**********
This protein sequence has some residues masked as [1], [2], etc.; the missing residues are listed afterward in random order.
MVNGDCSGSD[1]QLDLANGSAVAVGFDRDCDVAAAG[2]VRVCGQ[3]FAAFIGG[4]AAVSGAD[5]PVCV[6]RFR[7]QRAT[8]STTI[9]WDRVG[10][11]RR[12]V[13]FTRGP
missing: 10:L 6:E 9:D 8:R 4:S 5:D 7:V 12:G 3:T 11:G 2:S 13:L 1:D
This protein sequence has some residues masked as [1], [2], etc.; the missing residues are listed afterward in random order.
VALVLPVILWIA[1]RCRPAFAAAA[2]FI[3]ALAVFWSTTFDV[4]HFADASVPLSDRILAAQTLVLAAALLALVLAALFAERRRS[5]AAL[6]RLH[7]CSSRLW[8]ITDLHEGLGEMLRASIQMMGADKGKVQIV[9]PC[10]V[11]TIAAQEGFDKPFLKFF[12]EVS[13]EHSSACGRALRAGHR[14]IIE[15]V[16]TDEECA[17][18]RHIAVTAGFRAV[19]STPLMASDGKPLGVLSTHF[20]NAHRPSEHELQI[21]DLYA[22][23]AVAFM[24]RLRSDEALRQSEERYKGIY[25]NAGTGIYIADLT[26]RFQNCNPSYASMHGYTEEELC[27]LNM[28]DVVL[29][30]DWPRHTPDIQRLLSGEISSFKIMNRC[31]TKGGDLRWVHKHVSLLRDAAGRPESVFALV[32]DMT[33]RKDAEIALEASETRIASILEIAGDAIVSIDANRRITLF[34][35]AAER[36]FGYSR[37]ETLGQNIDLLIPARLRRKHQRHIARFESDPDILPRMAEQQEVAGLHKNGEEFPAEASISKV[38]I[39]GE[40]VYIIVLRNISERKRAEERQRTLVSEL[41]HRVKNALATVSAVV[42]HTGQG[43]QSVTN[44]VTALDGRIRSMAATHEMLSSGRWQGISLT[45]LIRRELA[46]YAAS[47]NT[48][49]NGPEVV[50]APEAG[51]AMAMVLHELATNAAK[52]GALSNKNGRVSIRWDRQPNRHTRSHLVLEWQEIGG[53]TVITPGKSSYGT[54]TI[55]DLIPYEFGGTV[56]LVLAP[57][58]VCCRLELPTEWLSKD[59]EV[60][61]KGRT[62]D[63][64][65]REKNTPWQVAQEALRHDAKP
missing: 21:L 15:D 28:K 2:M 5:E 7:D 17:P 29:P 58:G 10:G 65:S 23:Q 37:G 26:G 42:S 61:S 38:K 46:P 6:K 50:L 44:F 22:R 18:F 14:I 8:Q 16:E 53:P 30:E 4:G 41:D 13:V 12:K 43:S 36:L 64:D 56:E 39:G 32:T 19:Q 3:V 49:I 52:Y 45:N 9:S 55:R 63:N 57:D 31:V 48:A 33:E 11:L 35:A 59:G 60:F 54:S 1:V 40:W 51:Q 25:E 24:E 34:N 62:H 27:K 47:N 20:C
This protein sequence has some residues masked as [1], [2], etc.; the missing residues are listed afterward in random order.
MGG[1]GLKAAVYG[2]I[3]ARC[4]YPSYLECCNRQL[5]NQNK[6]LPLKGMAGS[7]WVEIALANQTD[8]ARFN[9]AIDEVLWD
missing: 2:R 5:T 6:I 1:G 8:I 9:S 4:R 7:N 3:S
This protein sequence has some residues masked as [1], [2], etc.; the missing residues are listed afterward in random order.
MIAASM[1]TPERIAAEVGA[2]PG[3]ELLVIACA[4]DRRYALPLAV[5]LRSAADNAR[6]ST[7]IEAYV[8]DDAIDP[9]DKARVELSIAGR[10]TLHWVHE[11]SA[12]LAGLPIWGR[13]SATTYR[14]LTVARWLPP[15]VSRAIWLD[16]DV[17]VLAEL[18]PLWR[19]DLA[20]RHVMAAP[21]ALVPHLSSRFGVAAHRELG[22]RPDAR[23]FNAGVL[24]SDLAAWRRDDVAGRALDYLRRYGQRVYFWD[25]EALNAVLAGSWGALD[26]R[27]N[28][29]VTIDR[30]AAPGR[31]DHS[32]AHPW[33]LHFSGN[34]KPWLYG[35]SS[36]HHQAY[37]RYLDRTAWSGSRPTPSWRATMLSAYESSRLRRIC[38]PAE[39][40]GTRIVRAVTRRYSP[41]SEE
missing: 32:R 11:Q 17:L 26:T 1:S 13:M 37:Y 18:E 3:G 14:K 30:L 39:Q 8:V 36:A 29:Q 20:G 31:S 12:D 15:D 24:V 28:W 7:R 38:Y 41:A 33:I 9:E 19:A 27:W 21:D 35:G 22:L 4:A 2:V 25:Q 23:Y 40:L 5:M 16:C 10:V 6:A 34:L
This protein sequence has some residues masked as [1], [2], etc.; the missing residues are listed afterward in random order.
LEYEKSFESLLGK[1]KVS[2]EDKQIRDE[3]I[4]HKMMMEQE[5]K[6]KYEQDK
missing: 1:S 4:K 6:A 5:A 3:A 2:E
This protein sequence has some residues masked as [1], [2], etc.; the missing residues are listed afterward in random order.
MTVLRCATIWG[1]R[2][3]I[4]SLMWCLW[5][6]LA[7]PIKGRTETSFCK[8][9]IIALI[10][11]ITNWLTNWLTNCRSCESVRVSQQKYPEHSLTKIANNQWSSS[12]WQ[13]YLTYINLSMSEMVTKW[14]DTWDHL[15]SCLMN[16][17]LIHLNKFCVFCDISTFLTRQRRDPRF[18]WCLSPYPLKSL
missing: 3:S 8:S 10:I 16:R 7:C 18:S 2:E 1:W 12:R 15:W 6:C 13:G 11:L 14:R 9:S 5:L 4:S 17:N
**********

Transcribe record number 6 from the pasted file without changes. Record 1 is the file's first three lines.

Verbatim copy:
This protein sequence has some residues masked as [1], [2], etc.; the missing residues are listed afterward in random order.
MTVLRCATIWG[1]R[2][3]I[4]SLMWCLW[5][6]LA[7]PIKGRTETSFCK[8][9]IIALI[10][11]ITNWLTNWLTNCRSCESVRVSQQKYPEHSLTKIANNQWSSS[12]WQ[13]YLTYINLSMSEMVTKW[14]DTWDHL[15]SCLMN[16][17]LIHLNKFCVFCDISTFLTRQRRDPRF[18]WCLSPYPLKSL
missing: 3:S 8:S 10:I 16:R 7:C 18:S 2:E 1:W 12:R 15:W 6:C 13:G 11:L 14:R 9:S 5:L 4:S 17:N